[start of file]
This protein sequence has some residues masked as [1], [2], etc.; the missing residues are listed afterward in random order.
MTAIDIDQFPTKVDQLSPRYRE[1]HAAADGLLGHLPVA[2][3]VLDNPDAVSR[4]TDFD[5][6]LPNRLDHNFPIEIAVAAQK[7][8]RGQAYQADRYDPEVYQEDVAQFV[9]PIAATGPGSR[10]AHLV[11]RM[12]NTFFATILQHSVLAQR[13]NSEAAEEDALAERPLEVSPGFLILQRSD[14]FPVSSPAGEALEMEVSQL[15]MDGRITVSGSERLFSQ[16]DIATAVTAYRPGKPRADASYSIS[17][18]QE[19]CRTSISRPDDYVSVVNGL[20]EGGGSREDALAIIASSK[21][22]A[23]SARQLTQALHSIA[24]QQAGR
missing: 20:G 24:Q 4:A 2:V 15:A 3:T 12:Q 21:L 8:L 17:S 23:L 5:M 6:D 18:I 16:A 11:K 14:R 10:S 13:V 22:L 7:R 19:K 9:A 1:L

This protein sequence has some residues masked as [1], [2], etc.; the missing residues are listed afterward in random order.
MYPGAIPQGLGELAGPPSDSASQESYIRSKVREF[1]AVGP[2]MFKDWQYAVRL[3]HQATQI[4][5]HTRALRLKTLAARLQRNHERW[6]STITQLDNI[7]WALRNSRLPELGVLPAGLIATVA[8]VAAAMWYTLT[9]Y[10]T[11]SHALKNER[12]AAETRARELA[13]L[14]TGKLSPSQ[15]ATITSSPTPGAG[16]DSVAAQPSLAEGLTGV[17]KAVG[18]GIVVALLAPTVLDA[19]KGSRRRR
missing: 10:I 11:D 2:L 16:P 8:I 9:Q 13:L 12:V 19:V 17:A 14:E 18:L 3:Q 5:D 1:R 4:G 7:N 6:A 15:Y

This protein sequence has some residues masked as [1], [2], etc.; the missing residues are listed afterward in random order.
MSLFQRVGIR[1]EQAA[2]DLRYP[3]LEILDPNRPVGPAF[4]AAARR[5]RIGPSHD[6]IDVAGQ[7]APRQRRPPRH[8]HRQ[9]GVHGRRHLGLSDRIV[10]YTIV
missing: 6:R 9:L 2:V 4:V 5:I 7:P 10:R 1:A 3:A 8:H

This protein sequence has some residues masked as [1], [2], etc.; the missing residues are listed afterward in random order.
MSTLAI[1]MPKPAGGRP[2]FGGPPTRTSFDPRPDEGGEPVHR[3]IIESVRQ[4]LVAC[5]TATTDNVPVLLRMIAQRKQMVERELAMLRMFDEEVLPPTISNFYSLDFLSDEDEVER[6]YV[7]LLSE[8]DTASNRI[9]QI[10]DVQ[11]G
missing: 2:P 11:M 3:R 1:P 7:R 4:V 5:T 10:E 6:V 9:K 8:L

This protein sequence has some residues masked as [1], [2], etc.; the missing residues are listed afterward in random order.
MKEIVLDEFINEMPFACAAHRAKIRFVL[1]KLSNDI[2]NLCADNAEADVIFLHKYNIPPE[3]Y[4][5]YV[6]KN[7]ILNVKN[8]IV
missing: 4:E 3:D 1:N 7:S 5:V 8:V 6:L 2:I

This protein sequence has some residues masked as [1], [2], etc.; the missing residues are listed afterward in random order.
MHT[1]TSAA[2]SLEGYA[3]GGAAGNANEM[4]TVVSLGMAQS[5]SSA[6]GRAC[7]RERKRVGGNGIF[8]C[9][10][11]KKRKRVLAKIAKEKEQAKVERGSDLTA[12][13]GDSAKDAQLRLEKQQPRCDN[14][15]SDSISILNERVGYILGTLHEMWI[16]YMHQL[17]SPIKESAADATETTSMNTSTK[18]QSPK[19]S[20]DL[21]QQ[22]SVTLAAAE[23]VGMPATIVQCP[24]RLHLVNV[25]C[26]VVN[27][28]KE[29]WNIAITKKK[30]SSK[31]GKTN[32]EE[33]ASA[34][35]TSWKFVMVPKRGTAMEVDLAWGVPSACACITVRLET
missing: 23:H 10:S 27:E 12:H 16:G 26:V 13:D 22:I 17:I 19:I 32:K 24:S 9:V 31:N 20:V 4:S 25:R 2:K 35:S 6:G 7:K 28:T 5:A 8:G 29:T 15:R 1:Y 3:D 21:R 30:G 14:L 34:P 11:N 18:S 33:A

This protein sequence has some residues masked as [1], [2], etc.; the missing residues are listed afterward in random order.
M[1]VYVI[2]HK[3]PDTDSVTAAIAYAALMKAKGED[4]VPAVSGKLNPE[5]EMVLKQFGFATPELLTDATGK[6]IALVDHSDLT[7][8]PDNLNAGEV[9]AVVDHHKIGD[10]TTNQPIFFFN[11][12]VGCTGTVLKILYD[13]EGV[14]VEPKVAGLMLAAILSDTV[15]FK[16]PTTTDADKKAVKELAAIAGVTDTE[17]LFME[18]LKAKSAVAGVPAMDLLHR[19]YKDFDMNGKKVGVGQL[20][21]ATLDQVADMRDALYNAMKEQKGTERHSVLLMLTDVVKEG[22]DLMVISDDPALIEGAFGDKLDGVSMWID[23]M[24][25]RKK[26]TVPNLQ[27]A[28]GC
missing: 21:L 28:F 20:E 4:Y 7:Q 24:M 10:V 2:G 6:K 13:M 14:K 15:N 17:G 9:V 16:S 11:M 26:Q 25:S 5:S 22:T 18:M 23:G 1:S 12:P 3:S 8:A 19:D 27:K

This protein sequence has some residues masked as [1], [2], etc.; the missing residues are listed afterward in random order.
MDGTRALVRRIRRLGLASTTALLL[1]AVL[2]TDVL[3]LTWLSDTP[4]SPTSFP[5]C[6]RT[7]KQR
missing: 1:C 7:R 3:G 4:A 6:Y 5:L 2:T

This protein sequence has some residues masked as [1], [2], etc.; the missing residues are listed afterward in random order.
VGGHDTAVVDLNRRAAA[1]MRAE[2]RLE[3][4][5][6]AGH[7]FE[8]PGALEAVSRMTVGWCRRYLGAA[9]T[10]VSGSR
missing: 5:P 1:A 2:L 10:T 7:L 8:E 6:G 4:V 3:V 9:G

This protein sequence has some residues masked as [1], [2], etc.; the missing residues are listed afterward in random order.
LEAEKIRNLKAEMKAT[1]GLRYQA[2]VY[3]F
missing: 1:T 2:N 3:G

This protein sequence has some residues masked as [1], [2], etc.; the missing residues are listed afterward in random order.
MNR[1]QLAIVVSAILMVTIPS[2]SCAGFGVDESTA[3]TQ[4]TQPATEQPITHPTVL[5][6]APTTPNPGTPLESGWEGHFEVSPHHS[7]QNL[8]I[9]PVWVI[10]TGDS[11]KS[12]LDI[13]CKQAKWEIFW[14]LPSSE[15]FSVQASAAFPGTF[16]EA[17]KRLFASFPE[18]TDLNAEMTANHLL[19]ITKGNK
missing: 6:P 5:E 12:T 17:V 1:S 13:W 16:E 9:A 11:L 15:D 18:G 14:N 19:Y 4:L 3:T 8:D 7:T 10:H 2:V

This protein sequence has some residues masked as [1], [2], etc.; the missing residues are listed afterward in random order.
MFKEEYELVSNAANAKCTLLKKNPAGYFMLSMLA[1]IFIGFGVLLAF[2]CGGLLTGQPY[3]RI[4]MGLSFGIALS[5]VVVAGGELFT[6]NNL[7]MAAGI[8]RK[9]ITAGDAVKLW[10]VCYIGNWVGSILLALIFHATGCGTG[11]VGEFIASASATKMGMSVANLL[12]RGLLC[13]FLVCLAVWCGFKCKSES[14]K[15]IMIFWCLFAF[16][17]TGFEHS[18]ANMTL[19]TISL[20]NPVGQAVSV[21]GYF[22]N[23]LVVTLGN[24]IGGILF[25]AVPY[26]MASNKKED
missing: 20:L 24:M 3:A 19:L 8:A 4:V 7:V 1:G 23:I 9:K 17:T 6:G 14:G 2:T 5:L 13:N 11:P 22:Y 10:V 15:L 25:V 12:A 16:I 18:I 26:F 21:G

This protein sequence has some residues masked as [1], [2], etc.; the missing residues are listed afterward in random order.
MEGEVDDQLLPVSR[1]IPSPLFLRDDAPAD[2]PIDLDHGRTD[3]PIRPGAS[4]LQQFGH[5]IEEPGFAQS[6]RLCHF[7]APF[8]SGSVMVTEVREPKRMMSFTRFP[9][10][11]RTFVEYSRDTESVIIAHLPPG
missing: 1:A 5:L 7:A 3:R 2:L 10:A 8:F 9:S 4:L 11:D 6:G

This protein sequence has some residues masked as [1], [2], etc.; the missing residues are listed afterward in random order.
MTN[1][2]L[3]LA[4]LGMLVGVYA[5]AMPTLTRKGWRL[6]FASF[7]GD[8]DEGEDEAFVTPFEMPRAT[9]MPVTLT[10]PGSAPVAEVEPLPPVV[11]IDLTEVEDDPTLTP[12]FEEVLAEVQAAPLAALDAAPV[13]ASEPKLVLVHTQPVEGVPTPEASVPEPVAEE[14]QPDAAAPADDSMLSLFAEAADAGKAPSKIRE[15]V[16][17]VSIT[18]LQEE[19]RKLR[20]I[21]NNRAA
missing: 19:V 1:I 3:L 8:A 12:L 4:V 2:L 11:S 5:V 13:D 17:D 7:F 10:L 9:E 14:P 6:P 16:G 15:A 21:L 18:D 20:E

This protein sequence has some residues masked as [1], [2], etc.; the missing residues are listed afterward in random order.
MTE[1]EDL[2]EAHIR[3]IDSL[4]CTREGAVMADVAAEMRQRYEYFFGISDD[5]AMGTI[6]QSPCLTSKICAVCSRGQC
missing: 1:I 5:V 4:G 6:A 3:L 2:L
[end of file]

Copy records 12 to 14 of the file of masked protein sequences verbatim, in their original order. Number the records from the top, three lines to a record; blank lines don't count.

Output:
This protein sequence has some residues masked as [1], [2], etc.; the missing residues are listed afterward in random order.
MFKEEYELVSNAANAKCTLLKKNPAGYFMLSMLA[1]IFIGFGVLLAF[2]CGGLLTGQPY[3]RI[4]MGLSFGIALS[5]VVVAGGELFT[6]NNL[7]MAAGI[8]RK[9]ITAGDAVKLW[10]VCYIGNWVGSILLALIFHATGCGTG[11]VGEFIASASATKMGMSVANLL[12]RGLLC[13]FLVCLAVWCGFKCKSES[14]K[15]IMIFWCLFAF[16][17]TGFEHS[18]ANMTL[19]TISL[20]NPVGQAVSV[21]GYF[22]N[23]LVVTLGN[24]IGGILF[25]AVPY[26]MASNKKED
missing: 20:L 24:M 3:A 19:L 8:A 4:V 7:V 1:G 23:I 9:K 17:T 6:G 14:G 2:T 5:L 13:N 11:P 22:Y 10:V 15:L 25:V 12:A 16:I 18:I 26:F 21:G

This protein sequence has some residues masked as [1], [2], etc.; the missing residues are listed afterward in random order.
MEGEVDDQLLPVSR[1]IPSPLFLRDDAPAD[2]PIDLDHGRTD[3]PIRPGAS[4]LQQFGH[5]IEEPGFAQS[6]RLCHF[7]APF[8]SGSVMVTEVREPKRMMSFTRFP[9][10][11]RTFVEYSRDTESVIIAHLPPG
missing: 1:A 5:L 7:A 3:R 2:L 10:A 8:F 9:S 4:L 11:D 6:G

This protein sequence has some residues masked as [1], [2], etc.; the missing residues are listed afterward in random order.
MTN[1][2]L[3]LA[4]LGMLVGVYA[5]AMPTLTRKGWRL[6]FASF[7]GD[8]DEGEDEAFVTPFEMPRAT[9]MPVTLT[10]PGSAPVAEVEPLPPVV[11]IDLTEVEDDPTLTP[12]FEEVLAEVQAAPLAALDAAPV[13]ASEPKLVLVHTQPVEGVPTPEASVPEPVAEE[14]QPDAAAPADDSMLSLFAEAADAGKAPSKIRE[15]V[16][17]VSIT[18]LQEE[19]RKLR[20]I[21]NNRAA
missing: 19:V 1:I 3:L 8:A 12:L 4:V 2:L 11:S 5:V 13:D 17:D 7:F 10:L 9:E 14:P 6:P 16:G 15:A 21:L 18:D 20:E